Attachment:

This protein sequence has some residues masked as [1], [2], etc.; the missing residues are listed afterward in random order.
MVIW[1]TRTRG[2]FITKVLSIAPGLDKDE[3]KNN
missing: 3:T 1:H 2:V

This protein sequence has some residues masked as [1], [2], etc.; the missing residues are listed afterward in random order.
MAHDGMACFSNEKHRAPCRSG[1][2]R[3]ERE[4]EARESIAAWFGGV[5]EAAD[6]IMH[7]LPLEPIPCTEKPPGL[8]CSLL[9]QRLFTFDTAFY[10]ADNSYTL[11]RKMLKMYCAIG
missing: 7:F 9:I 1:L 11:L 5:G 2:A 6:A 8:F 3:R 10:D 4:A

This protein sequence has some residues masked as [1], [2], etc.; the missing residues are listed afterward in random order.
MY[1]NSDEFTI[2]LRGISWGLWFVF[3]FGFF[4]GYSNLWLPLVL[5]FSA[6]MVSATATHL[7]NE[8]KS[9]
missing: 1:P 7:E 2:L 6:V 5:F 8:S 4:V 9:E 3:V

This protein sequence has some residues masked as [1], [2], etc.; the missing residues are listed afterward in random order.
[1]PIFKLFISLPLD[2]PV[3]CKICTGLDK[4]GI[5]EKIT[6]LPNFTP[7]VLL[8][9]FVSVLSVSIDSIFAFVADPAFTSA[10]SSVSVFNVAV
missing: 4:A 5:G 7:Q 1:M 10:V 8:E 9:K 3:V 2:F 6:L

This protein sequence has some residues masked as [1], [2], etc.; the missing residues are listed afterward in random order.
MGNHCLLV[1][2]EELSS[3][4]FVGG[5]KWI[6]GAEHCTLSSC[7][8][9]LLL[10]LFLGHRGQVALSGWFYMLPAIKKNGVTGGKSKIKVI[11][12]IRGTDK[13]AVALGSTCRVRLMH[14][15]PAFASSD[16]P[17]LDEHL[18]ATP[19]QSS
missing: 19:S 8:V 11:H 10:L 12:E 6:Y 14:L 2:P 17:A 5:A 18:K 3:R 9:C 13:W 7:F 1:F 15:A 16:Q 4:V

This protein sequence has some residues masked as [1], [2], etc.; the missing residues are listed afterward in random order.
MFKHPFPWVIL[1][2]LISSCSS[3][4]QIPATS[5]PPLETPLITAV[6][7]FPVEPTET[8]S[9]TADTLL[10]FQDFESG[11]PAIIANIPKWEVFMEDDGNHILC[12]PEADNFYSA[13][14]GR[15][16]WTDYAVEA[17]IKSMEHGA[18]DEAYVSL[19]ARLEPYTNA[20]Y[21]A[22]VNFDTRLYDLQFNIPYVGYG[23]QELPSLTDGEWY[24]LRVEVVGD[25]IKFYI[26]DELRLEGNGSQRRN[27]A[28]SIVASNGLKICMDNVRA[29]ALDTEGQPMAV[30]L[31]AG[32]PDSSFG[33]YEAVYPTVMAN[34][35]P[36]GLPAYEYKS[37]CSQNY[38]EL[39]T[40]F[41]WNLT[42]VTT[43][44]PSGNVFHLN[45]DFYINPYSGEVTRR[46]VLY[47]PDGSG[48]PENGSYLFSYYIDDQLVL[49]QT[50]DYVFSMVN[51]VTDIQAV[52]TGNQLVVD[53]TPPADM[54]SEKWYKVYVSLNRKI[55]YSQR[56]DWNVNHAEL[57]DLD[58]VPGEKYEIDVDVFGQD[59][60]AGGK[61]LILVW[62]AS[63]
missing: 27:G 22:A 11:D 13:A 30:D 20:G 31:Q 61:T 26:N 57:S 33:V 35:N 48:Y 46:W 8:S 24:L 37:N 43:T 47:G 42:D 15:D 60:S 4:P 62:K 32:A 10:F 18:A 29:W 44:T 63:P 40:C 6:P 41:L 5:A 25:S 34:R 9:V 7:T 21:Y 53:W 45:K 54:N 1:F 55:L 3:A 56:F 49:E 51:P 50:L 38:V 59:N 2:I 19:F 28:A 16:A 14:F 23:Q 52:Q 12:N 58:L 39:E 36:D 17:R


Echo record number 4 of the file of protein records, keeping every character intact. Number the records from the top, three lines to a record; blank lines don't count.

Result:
This protein sequence has some residues masked as [1], [2], etc.; the missing residues are listed afterward in random order.
[1]PIFKLFISLPLD[2]PV[3]CKICTGLDK[4]GI[5]EKIT[6]LPNFTP[7]VLL[8][9]FVSVLSVSIDSIFAFVADPAFTSA[10]SSVSVFNVAV
missing: 4:A 5:G 7:Q 1:M 10:V 8:E 9:K 3:V 2:F 6:L